We encourage our Product Managers to think critically. We don’t want to just copy the competition.
Not because other companies are doing it wrong but because they had a completely different set of market opportunities, fundraising, they hired different people, worked in different markets, or started at a different time. We found this way was the right way for us, and I think we have a good approach and company culture.
How do you keep in touch with user needs?
The obvious answer is to try to keep in touch with our users. I still do that quite often. I try to engage in conversation with drivers and couriers because it’s easier to understand their daily problems.
It’s important for a Product Manager to understand the lives of your operations colleagues because there could be a lot of product growth unlocked by understanding a different side of the business.
Can you explain how Bolt’s three verticals work?
The first vertical is the most well-known one, the ride-hailing vertical. The second one is delivery, so that’s food and takeout delivery. The third is rentals which involve the rental of green scooters around cities.
Above all that, we have a platform layer that I’m responsible for, which involves the user account and identity part, communication, and so on. This applies across all the verticals.
The more complexity you have, the more challenges you face keeping everything in sync, but that’s always the problem with scale-ups. When you move from the startup or idea phase, you move into the problem-to-solution stage, where you experiment and do MVPs. Then you move into the growth stage.
Each stage has different challenges, but one of the reasons startups work well is because they’re extremely agile compared to larger, older businesses.
Startups see that the value in learning is much higher than the value of process. If you’re a product lead, you need to constantly monitor the balance between the value of learning and the value of process. In the early stage, the value of learning is high while you’re building and experimenting. As you find your feet, the value of process is much more valuable.
When you’re launching new initiatives, do you assemble a task force from different departments in Bolt?
We always have frequent meetings on new potential verticals or areas to expand into. We’re always doing deep research, looking into the unit economics, and understanding the total addressable market to see if there are any pockets of value we can explore.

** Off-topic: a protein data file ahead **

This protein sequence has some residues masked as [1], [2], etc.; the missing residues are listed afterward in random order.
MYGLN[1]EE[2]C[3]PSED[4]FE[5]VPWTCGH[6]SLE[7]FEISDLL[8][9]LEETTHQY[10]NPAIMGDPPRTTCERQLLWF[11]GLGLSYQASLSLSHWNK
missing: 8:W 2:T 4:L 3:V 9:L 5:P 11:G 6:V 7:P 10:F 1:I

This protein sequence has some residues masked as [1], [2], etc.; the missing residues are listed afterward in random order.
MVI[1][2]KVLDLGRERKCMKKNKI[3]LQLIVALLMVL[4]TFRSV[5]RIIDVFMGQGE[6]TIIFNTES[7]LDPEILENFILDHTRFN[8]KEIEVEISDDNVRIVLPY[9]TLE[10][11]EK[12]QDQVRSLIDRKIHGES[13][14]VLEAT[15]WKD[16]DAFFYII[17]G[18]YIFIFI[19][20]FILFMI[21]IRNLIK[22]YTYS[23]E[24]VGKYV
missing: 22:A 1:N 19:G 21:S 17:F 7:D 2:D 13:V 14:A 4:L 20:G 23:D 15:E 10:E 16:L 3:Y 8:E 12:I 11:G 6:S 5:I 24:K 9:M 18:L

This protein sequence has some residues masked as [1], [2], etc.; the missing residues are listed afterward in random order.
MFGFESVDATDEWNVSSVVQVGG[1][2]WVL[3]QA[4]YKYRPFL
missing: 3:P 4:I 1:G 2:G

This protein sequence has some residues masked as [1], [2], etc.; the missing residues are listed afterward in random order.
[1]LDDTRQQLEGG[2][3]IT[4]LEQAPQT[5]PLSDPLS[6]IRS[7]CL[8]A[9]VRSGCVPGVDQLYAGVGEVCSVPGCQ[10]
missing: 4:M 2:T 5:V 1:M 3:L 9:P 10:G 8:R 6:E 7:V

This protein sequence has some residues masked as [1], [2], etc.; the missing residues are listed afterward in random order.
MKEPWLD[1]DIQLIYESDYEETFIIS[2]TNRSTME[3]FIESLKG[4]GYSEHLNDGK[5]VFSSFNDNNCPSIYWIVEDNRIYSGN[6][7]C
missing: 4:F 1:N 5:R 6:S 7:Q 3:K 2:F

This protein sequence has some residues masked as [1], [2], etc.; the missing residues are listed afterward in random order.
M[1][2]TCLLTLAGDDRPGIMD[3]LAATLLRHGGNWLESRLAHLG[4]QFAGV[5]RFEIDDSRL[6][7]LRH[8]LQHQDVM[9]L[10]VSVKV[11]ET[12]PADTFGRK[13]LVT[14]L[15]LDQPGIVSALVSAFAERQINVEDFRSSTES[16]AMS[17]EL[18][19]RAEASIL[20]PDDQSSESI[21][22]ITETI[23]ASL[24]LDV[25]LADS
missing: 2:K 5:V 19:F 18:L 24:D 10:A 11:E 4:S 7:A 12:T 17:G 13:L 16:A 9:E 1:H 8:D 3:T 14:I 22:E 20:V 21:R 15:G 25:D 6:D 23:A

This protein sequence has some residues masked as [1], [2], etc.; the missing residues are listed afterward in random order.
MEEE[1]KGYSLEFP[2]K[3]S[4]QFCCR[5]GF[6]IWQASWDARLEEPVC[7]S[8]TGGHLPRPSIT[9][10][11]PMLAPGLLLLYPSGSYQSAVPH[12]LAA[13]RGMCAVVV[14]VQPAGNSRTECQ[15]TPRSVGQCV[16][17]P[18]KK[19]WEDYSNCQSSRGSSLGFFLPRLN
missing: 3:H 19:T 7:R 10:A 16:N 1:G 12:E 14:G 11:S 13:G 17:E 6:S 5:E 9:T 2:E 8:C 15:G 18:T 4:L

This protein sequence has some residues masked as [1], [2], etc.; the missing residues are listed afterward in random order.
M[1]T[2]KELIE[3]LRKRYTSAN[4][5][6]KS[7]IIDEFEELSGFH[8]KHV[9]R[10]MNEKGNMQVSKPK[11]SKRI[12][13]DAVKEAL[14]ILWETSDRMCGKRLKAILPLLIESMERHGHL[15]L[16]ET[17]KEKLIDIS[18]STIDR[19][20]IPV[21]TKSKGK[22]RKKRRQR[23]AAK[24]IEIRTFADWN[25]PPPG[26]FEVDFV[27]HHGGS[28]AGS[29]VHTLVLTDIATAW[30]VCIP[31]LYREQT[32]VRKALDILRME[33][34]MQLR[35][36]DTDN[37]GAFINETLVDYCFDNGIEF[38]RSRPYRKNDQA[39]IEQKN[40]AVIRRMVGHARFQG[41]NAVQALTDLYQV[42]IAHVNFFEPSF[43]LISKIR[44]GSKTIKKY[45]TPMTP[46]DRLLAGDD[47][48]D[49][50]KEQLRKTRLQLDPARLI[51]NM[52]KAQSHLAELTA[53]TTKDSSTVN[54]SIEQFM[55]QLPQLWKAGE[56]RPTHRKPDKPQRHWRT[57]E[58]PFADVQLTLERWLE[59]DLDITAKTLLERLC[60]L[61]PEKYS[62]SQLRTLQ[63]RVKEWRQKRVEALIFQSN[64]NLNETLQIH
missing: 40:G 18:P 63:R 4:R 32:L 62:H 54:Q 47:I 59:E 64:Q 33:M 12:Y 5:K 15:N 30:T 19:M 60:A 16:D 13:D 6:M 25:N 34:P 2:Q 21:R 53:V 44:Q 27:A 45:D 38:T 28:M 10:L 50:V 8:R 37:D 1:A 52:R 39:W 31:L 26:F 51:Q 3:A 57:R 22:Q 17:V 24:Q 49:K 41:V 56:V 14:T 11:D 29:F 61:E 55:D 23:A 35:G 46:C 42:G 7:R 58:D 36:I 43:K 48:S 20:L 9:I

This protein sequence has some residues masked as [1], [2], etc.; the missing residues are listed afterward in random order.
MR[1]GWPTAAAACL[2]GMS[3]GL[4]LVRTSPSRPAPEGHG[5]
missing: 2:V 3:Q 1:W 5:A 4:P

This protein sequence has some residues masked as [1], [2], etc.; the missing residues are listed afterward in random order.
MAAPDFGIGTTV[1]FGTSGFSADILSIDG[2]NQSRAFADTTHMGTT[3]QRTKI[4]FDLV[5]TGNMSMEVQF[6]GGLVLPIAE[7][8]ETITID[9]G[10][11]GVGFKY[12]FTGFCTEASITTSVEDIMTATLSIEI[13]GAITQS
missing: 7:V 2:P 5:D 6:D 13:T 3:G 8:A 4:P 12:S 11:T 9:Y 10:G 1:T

With grocery deliveries, we experimented with a bunch of options, looking at unit economics, and decided that we wanted to focus on fast grocery deliveries but with smaller items of stock.
How do you validate new product ideas at Bolt?
The Product Manager has a discussion with the team and puts together a list of potential ideas.
We all look at the merit of the ideas, the data, the potential uplift that a new feature might bring, and then speak with the engineering team.
They give us a good estimation of how much work would be needed to make it happen. Then it goes onto a priority list with other projects and ideas.
With such a high demand for tech talent, how do you attract the best people?
One thing I’ve noticed at Bolt is that there’s a high level of intellectual challenge. We try to hire people who have critical thinking, and we also have very open communication where we positively challenge each other all the time.
We also have a decent work-life balance at Bolt, which I know is appreciated in a high-growth business. If you pay your employees fair, and you treat them fairly, but give them a lot of interesting professional challenges and opportunities, you might attract a group of awesome like-minded people.
If you could cast a spell that gave all 12-year-olds in the world a new skill or piece of knowledge, what would it be?
Though it’s not related to product management, I would say taking care of your brain from a mental health perspective, taking care of your body with nutrition and exercise, and taking care of your finances. If we can achieve that with 12-year-olds, we might create a generation of entrepreneurs.
This discussion is part of our Disruption Talks recordings, where we invite experts to share their insights on winning innovation strategies, the next generation of disruptors, and scaling digital products. To get unlimited access to this interview and more insights from industry experts, sign up here.